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5 Obscure Phrases You May Not Know Unless You’re Trying to Conceive

5 Obscure Phrases You May Not Know Unless You're Trying to ConceiveI have been researching and reading a lot about fertility and how to get pregnant for over 8 years now. The whole process fascinates me — from the small window there actually is for conception to occur and the small, but powerful signs your body tells you that you’re about to ovulate. Some signs are easier to spot than others and all can give you a new outlook on your body and the whole process.

There are some phrases that are pretty unique to fertility that you may only have heard of if you’re actively trying to conceive  If you’re anything like me, I like to read up and find out all I can about whatever I am about to embark on — from something as small as making a new purchase and something as complicated and important as expanding our family.

There are some obscure phrases you may not know unless you’re trying to conceive, but all are important to understand when you’re trying to make a baby.

1) Egg-white cervical mucus

It’s as gross as it sounds, but totally important to your fertility. Cervical mucus or cervical fluid is what your cervix produces that changes in texture, amount and consistency depending on where you are in your cycle. When it has the stretchy, wet texture similar to egg-whites you’re in your most fertile zone. You want to watch for it so you know that you’re soon going to ovulate. Read more about cervical mucus on BabyMed.

2) Basal body temperature

Taking your temperature in the morning, before you get up or do anything can tell you a lot about your fertility. Your temperature will dip on ovulation day and then raise riser during the time after until your cycle is about to start again. Learn more about basal body temperatures on Wikipedia.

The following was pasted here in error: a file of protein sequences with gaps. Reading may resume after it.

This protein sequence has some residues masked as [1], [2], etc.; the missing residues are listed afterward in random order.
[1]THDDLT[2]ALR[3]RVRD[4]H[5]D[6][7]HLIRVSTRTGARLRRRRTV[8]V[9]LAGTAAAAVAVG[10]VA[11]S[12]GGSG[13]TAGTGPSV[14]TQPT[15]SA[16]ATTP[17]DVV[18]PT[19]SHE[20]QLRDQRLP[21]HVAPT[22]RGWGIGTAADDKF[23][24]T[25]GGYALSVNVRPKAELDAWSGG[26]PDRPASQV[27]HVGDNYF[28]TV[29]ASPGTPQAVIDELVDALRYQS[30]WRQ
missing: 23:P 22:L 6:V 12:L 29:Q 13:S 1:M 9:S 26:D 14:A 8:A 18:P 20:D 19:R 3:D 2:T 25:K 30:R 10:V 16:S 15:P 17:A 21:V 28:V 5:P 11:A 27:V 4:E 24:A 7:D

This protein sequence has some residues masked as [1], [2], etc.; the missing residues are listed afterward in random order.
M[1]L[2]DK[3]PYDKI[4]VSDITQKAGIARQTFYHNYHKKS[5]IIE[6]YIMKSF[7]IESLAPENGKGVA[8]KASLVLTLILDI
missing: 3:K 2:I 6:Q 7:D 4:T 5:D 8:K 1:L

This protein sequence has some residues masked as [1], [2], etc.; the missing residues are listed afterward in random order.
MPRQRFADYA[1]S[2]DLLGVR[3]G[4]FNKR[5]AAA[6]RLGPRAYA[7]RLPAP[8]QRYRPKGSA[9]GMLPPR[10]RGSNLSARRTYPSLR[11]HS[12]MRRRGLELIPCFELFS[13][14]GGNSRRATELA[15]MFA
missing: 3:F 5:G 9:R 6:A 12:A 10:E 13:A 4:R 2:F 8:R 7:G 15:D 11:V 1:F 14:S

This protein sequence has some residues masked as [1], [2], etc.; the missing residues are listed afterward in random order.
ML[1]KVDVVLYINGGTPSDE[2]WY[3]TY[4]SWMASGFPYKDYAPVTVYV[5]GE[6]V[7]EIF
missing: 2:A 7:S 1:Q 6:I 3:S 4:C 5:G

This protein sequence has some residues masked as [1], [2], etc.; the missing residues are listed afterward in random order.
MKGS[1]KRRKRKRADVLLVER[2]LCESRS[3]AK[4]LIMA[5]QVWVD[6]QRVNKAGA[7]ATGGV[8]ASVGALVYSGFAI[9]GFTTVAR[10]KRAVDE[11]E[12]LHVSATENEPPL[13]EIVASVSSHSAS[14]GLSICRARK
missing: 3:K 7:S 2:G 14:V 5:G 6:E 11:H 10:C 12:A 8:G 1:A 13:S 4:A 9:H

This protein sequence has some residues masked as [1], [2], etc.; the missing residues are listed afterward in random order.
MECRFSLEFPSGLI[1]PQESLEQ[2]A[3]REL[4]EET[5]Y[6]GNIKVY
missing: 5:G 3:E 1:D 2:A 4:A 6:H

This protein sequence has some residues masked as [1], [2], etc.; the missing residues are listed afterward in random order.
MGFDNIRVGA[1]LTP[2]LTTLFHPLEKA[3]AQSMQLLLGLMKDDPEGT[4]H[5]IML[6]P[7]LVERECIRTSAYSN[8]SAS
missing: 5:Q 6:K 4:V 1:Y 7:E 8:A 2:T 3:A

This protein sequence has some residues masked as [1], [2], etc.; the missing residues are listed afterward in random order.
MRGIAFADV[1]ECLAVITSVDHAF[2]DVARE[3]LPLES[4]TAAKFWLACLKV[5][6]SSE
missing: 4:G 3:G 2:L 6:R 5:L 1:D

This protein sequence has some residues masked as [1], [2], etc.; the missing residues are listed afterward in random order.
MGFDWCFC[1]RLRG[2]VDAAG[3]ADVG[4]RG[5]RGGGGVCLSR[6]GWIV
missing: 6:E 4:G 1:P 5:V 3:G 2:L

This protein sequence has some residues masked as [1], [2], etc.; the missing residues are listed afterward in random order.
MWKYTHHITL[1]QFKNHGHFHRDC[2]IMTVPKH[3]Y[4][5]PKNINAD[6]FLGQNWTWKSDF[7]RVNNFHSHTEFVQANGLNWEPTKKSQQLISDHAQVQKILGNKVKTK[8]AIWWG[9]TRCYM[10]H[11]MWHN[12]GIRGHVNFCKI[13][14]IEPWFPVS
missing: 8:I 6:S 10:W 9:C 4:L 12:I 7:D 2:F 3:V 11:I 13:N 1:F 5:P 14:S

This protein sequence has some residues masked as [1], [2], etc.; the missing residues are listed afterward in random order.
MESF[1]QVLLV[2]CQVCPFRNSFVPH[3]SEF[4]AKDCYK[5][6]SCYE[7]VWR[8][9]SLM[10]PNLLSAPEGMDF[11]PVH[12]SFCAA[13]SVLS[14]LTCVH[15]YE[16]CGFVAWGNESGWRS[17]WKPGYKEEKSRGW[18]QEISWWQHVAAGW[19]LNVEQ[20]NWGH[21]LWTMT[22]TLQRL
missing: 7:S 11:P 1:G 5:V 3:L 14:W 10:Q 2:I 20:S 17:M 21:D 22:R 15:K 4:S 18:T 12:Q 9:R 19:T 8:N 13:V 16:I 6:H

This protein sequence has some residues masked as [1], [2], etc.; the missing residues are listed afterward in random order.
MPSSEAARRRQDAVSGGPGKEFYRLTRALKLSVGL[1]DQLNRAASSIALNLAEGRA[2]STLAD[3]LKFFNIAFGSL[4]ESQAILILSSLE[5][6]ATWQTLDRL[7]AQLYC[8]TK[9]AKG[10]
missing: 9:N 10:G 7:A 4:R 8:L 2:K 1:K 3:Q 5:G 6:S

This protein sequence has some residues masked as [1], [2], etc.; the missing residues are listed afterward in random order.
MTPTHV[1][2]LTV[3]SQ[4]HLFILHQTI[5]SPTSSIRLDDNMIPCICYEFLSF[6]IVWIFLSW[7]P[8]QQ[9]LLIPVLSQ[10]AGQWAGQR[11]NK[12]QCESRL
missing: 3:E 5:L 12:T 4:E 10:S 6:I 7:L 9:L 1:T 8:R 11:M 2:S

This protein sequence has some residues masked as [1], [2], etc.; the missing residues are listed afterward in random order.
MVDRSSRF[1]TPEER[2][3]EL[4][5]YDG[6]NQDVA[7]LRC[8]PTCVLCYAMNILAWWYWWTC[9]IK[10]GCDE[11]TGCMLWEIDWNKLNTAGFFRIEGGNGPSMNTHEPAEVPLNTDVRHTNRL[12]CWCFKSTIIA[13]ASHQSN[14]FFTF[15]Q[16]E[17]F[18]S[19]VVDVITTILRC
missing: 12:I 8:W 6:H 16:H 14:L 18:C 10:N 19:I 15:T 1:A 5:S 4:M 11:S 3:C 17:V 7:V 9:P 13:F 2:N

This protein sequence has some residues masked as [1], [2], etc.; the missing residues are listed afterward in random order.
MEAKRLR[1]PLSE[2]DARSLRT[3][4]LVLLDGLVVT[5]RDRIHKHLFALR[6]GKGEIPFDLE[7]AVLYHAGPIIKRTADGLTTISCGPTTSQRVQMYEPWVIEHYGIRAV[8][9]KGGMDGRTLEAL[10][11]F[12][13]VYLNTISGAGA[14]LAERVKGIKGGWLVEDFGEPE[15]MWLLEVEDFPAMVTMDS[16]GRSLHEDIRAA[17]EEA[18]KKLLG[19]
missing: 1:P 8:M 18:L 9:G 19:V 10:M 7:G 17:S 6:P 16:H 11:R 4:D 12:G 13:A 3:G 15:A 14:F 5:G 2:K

3) Luteal phase

The period in your cycle between when you ovulate and when your next period is expected (or test day). Typically your luteal phase is the same every month and when you’re late — you’re likely pregnant. It is typically 14 days long, but sometimes shorter which could cause troubles with fertility. Read more about luteal phase on WebMD.

4) Implantation bleeding

Implantation bleeding is something we look for, but it doesn’t always happen. A small spotting of pink blood can sometimes be found after wiping when you’re about 7-10 days past ovulation. It can occur when the fertilized egg implants into your uterus and releases a small amount of blood from your uterine wall. Read more about implantation bleeding on MayoClinic.

5) Fertile window

Used to describe the time in your cycle where intercourse is more likely to result in pregnancy, it’s basically the time where you and your partner will be having what I call “chore sex”. It’s typically a window of time about 3-5 days before ovulation and the day you ovulate.  It’s important to pay attention to this window so you can increase the chances of pregnancy happening. Read more about fertile window on BabyMed.

Photo credit: adaped from istockphoto

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